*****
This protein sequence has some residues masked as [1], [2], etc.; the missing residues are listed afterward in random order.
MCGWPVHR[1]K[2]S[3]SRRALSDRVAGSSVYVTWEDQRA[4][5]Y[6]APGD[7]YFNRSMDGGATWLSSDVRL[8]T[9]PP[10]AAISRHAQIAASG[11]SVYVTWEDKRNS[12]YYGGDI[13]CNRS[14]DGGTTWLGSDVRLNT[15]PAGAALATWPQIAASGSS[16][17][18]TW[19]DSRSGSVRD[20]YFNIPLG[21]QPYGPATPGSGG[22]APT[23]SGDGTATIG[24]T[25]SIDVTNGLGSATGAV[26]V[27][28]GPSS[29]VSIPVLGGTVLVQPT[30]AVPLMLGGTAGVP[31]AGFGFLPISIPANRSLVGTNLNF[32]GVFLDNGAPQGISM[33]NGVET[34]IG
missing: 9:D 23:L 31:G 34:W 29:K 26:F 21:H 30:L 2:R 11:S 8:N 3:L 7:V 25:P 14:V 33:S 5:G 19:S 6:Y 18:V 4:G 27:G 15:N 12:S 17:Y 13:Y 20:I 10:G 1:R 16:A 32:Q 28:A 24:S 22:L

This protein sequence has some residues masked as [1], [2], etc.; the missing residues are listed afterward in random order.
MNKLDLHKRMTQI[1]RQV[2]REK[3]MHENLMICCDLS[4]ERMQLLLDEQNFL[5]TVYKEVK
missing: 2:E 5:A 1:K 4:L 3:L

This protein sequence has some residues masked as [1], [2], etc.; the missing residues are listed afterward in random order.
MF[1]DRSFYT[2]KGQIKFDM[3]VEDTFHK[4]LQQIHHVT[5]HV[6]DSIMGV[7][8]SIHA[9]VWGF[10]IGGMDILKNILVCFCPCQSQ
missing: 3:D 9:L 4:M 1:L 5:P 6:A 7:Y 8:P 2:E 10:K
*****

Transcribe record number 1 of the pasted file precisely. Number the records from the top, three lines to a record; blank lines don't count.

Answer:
This protein sequence has some residues masked as [1], [2], etc.; the missing residues are listed afterward in random order.
MCGWPVHR[1]K[2]S[3]SRRALSDRVAGSSVYVTWEDQRA[4][5]Y[6]APGD[7]YFNRSMDGGATWLSSDVRL[8]T[9]PP[10]AAISRHAQIAASG[11]SVYVTWEDKRNS[12]YYGGDI[13]CNRS[14]DGGTTWLGSDVRLNT[15]PAGAALATWPQIAASGSS[16][17][18]TW[19]DSRSGSVRD[20]YFNIPLG[21]QPYGPATPGSGG[22]APT[23]SGDGTATIG[24]T[25]SIDVTNGLGSATGAV[26]V[27][28]GPSS[29]VSIPVLGGTVLVQPT[30]AVPLMLGGTAGVP[31]AGFGFLPISIPANRSLVGTNLNF[32]GVFLDNGAPQGISM[33]NGVET[34]IG
missing: 9:D 23:L 31:G 34:W 29:K 26:F 21:H 30:L 2:R 11:S 8:N 3:L 7:V 25:P 14:V 33:S 5:G 19:S 6:Y 18:V 4:G 27:G 15:N 12:S 17:Y 13:Y 20:I 10:G 1:R 16:A 32:Q 28:A 24:S 22:L